Well, things were looking up.  Maybe we were going to all tag-out on this trip?  Unfortunately, this was not going to be the case and these were the last moose we were to see on this trip. With Jimmy & Steve out of the picture, Bruce and I started hunting together.  Our second day hunting together we decided to go down a Service road which ended at a small gas plant.  I was traveling behind Bruce and when he approached the opening where the building stood he waved for me to hurry.  I did and when I looked where he was pointing, I saw the largest bear I had ever seen.  I have hunted for Brown bear in Alaska and never had I seen one this large - not saying that Alaska isn't home to the largest bears, just I had never seen one of this size.  The first couple of minutes were tense on both sides.  I told Bruce to be ready to get out of there as fast as we could.  The bear was only 45 yards from us and I knew he could cover that distance extremely fast.  He made a couple of steps in our direction and was "popping" his teeth as he came.  Then he suddenly stopped and sat down and started to scratch himself.  Next he extended his front left leg straight out from his body?  Next it looked as though he was waving at us with his left paw?  I looked over at Bruce and he had this huge grin on his face and was waving back!!  We watched him for about 10+ minutes and he finally seemed to have had enough of our company, as he rose and ambled back into the forest. He had to be close to 9' and the picture certainly does not do his size justice.IMG_1091.JPG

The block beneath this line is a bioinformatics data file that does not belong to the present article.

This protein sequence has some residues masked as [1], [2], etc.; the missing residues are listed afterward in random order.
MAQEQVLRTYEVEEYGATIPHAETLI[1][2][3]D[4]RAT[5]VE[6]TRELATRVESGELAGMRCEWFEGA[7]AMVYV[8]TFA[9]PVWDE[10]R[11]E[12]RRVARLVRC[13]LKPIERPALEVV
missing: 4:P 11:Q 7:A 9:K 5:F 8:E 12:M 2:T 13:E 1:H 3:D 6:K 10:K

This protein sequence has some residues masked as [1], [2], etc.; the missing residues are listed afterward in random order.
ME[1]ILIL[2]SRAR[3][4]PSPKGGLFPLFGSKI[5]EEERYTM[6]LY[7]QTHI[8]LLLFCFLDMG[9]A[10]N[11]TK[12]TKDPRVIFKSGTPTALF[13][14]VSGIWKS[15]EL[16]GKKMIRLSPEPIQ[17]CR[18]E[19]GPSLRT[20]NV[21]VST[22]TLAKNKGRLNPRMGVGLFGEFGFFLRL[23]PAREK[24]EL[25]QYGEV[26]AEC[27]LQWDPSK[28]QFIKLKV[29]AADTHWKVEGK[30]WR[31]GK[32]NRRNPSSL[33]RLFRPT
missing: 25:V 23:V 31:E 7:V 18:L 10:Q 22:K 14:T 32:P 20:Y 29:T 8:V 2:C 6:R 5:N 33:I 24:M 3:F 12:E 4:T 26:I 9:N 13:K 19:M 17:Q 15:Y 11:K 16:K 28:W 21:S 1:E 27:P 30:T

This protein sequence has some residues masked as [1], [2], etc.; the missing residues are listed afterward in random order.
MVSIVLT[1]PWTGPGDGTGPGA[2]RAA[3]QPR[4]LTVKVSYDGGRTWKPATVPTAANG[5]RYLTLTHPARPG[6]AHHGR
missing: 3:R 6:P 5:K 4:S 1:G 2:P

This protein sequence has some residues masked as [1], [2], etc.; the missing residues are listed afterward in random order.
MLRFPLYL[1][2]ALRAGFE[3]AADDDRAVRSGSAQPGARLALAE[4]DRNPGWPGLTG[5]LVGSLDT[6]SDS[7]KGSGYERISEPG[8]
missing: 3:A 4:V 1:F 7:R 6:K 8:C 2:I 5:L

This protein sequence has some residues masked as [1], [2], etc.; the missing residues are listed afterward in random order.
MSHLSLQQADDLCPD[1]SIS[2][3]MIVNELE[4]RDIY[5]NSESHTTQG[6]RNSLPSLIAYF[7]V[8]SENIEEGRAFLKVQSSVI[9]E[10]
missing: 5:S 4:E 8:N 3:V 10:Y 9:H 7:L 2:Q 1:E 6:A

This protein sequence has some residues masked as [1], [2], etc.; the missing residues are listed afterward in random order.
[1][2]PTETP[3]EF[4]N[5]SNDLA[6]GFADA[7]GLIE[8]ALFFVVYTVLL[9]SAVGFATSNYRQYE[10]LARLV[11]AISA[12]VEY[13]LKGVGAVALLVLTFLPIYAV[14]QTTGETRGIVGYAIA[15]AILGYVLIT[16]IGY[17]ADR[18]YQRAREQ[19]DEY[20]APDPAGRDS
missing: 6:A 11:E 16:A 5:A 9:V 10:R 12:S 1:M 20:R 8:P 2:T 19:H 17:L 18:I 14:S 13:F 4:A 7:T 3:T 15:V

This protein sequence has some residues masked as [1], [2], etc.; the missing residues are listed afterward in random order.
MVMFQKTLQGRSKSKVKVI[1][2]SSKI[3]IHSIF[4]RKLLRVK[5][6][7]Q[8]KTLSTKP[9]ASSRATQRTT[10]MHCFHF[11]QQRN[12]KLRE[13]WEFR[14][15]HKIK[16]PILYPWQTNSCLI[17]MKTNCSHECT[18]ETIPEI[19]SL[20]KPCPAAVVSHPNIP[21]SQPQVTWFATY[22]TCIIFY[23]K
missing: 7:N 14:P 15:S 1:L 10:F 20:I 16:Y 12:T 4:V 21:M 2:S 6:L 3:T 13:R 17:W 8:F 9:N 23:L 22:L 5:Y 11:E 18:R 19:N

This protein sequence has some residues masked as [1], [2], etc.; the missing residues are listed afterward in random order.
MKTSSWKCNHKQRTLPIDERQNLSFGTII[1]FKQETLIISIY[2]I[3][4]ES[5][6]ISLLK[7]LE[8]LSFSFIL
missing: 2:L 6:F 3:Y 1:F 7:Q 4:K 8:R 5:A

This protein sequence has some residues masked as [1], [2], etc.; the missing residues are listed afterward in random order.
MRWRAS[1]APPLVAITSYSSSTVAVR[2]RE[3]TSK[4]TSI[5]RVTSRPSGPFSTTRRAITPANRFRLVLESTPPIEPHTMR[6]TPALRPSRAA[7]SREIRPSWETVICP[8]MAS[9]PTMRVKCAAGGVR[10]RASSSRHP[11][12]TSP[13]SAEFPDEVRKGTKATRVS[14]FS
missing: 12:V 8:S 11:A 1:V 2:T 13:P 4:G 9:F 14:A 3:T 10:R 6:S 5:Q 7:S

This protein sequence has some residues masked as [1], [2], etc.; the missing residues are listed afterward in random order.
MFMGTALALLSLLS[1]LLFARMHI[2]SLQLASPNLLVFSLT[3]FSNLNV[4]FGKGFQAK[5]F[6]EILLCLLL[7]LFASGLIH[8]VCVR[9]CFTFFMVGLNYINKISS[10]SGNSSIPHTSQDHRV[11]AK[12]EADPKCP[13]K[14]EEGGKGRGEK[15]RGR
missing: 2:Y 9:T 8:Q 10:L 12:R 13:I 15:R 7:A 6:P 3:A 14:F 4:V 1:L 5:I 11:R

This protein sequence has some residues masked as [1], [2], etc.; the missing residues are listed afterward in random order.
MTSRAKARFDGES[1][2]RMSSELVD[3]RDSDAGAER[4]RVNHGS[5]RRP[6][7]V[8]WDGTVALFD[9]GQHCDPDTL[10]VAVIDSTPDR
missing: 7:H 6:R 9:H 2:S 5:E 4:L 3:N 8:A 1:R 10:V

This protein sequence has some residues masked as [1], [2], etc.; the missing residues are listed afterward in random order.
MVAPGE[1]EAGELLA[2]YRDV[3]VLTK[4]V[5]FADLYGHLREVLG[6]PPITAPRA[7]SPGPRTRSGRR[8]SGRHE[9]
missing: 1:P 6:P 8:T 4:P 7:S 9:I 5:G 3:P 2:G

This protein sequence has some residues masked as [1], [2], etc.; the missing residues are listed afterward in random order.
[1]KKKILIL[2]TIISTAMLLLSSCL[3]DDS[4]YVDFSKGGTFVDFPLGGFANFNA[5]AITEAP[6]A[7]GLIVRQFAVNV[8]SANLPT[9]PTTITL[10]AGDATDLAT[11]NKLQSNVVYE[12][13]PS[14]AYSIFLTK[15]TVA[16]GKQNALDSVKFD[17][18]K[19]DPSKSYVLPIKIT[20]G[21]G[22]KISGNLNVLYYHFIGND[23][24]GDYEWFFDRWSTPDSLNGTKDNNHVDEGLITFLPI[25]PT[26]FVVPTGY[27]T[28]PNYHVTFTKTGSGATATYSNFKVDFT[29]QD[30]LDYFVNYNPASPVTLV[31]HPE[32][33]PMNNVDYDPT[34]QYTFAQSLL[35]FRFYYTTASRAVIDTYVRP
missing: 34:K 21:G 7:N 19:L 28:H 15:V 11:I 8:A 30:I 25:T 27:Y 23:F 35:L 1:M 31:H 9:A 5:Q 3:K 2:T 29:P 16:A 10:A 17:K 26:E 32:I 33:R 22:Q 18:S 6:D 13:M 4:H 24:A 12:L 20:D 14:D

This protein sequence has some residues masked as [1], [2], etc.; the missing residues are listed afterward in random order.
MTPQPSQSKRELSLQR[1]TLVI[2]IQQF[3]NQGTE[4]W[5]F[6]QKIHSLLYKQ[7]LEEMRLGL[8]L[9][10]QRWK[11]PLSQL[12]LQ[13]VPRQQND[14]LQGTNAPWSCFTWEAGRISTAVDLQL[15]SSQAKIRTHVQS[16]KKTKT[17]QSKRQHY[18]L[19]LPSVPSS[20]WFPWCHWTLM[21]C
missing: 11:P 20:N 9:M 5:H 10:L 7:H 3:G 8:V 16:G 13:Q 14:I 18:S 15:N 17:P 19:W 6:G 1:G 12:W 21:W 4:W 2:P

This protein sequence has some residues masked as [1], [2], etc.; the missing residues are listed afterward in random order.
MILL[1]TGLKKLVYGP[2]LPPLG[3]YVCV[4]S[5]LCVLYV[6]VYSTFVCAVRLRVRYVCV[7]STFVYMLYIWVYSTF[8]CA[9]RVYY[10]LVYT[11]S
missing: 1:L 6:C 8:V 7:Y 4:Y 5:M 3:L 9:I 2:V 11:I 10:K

A quick look at the pictures will show that I am absent from all of this portion of the Newsletter and that would be because I personally did not see one moose during the 11 days we were hunting.  I did see two caribou bulls (a fairly rare thing in this area) and two Grizzly Bears, but I always thoroughly enjoy my time in the outdoors and found the trip successful with the sighting of that huge bear.

Sheep season is still open in our local area and we will spend time chasing them around the mountains until that season ends. We have an open season on Bighorn Sheep in our local area, but they must be "Mature" before they can be harvested.  Mature means that the horn must break the nose and as sheep tend to 'broom' their horns, those that do are safe from the hunter. The end of November will see us over in Alberta chasing Whitetail deer and I was fortunate to secure a Mule Deer tag which should produce a good trophy.

Look forward to producing the November Newsletter (although it might be a touch tardy, as I will be in the field until 10 December).

I purchased a hunt in Argentina at our SCI (Safari Club International) Fundraiser which is worth $12,120 USD and I find I cannot use it, so I am looking to sell it for $5,200 USD.  If anyone is interested, please give me a shout at

Also please view our website at    to see some of the great specials we have listed.  Or if you are planning on doing a hunt or safari, whether locally or abroad, please give us a shout s we have Outfitters who are dedicated to providing the best hunts possible. Or just drop us an email as we always love talking to other hunters about our common passion  HUNTING.

Yours in the Field,


D. I. (Ian) Hay


Blue Collar Adventures